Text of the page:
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Tailored Ising superconductivity in intercalated bulk NbSe2


Reducing the dimensionality of layered materials can result in properties distinct from their bulk crystals1,2,3. However, the emergent properties in atomically thin samples, in particular in metallic monolayer flakes, are often obtained at the expense of other important properties. For example, while Ising superconductivity—where the pairing of electrons with opposite out-of-plane spins from K and K′ valleys leads to an in-plane upper critical field exceeding the Pauli limit—does not occur in bulk NbSe2, it was observed in two-dimensional monolayer flakes4. However, the critical temperature was reduced as compared to bulk crystals4,5,6,7,8,9,10,11,12,13. Here we take a different route to control the superconducting properties of NbSe2 by intercalating bulk crystals with cations from ionic liquids. This produces Ising superconductivity with a similar critical temperature to the non-intercalated bulk and is more stable than in a monolayer flake. Our angle-resolved photoemission spectroscopy measurements reveal the effectively two-dimensional electronic structure, and a comparison of the experimental electronic structures between intercalated bulk NbSe2 and monolayer NbSe2 film reveals that the intercalant induces electron doping. This suggests ionic liquid cation intercalation is an effective technique for controlling both the dimensionality and the carrier concentration, allowing tailored properties exceeding both bulk crystals and monolayer samples.

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Fig. 1: Schematic for tuning the interlayer interaction via ionic intercalation and evidence for successful intercalation of organic cations into NbSe2 crystal.
Fig. 2: Electronic structure of intercalated NbSe2 compared with unintercalated bulk sample and monolayer film, showing layer-decoupled electronic structure and electron doping for the intercalated sample.
Fig. 3: Tailored Ising superconductivity in the intercalated sample.
Fig. 4: Sample stability and experimental results on intercalated few-layer flake samples.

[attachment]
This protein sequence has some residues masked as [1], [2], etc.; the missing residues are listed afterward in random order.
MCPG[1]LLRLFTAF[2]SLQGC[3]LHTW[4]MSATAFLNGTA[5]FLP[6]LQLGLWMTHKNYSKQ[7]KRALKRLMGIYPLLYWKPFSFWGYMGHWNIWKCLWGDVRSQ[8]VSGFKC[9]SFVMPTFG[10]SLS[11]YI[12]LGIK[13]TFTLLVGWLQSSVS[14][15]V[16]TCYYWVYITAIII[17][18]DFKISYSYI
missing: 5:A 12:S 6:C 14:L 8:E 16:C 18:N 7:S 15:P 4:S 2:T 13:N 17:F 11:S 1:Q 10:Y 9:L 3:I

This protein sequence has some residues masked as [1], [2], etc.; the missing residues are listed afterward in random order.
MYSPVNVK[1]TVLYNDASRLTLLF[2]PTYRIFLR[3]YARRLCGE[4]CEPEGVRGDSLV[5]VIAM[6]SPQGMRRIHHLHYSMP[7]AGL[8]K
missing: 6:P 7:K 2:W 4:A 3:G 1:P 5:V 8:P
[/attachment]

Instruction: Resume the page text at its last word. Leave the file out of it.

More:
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Source data are available with this paper. Other data that support the findings of this study are available from the corresponding author upon reasonable request.


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The work is mainly supported by the Ministry of Science and Technology of China (Grant Nos. 2020YFA0308800, 2021YFA1400100, 2016YFA0301004) and National Natural Science Foundation of China (Grant No. 11725418). Y.W. is supported by the Fundamental Research Funds for the Central Universities (buctrc202212) and National Natural Science Foundation of China (Grant Nos. 21975140, 51991343). Y.X. is supported by the National Natural Science Foundation of China (Grant Nos. 12025405, 11874035) and the Ministry of Science and Technology of China (Grant Nos. 2018YFA0307100, 2018YFA0305603). S.J. and P.Y. are supported by the Ministry of Science and Technology of China (Grant No. 2021YFE0107900). P.Y. is also supported by the NSFC (Grant Nos. 52025024 and 51872155) and the Beijing Nature Science Foundation (Grant No. Z200007). Y.X., W.D. and P.Y. are supported by the Basic Science Center Program of NSFC (Grant No. 51788104).

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Authors and Affiliations



S.Z. and P.Y. conceived the research project. Haoxiong Zhang, A.R., C.G., L.L., R.F. and Y.W. grew, intercalated and characterized the samples. A.R., Haoxiong Zhang, Kenan Zhang, C.B., Hongyun Zhang and W.Y. performed the ARPES measurements and analysed the ARPES data. Haoxiong Zhang, S.S. and P.Y. performed the transport measurements. Kun Zhao., S.J., Xi Chen and Q.-K.X. grew the monolayer NbSe2 MBE film for ARPES measurements. Haoxiong Zhang, Xin Cong and P.T. performed the Raman measurements and analysed the Raman data. Z.L., S.X., Y.X. and W.D. performed the first-principles calculations. Haoxiong Zhang, P.Y. and S.Z. wrote the manuscript, and all authors commented on the manuscript.

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Correspondence to Shuyun Zhou.

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Supplementary Figs. 1–10, Discussion and Tables 1–2.

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Zhang, H., Rousuli, A., Zhang, K. et al. Tailored Ising superconductivity in intercalated bulk NbSe2. Nat. Phys. 18, 1425–1430 (2022).

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